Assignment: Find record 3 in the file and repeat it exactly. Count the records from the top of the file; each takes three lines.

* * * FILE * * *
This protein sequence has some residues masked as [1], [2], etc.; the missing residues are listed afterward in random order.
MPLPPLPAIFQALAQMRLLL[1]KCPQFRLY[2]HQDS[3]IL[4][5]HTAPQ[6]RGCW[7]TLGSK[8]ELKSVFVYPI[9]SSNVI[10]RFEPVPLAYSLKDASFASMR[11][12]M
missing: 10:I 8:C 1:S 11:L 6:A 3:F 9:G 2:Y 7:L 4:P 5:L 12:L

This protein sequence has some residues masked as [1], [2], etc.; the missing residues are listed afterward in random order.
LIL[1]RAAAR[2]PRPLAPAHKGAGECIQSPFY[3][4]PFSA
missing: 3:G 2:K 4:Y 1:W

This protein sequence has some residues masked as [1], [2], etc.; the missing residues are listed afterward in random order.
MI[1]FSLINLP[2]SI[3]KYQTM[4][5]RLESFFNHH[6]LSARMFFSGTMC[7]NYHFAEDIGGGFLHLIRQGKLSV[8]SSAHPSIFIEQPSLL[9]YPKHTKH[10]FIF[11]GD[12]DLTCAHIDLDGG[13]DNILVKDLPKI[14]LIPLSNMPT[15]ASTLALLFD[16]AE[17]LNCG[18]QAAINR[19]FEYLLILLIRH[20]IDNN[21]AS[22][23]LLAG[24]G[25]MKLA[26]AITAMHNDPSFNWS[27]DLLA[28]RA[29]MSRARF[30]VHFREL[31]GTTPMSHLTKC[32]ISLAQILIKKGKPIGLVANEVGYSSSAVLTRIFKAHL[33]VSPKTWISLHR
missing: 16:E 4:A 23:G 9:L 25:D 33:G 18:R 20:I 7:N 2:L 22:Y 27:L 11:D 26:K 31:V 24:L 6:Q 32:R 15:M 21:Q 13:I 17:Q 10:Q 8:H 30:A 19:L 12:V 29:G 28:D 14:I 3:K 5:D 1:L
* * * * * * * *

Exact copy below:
This protein sequence has some residues masked as [1], [2], etc.; the missing residues are listed afterward in random order.
MI[1]FSLINLP[2]SI[3]KYQTM[4][5]RLESFFNHH[6]LSARMFFSGTMC[7]NYHFAEDIGGGFLHLIRQGKLSV[8]SSAHPSIFIEQPSLL[9]YPKHTKH[10]FIF[11]GD[12]DLTCAHIDLDGG[13]DNILVKDLPKI[14]LIPLSNMPT[15]ASTLALLFD[16]AE[17]LNCG[18]QAAINR[19]FEYLLILLIRH[20]IDNN[21]AS[22][23]LLAG[24]G[25]MKLA[26]AITAMHNDPSFNWS[27]DLLA[28]RA[29]MSRARF[30]VHFREL[31]GTTPMSHLTKC[32]ISLAQILIKKGKPIGLVANEVGYSSSAVLTRIFKAHL[33]VSPKTWISLHR
missing: 16:E 4:A 23:G 9:L 25:D 33:G 18:R 20:I 7:N 2:L 22:Y 27:L 11:D 26:K 31:V 24:L 6:Q 32:R 15:M 21:Q 13:I 17:Q 10:Q 8:H 30:A 19:L 12:V 29:G 28:D 14:I 3:K 5:D 1:L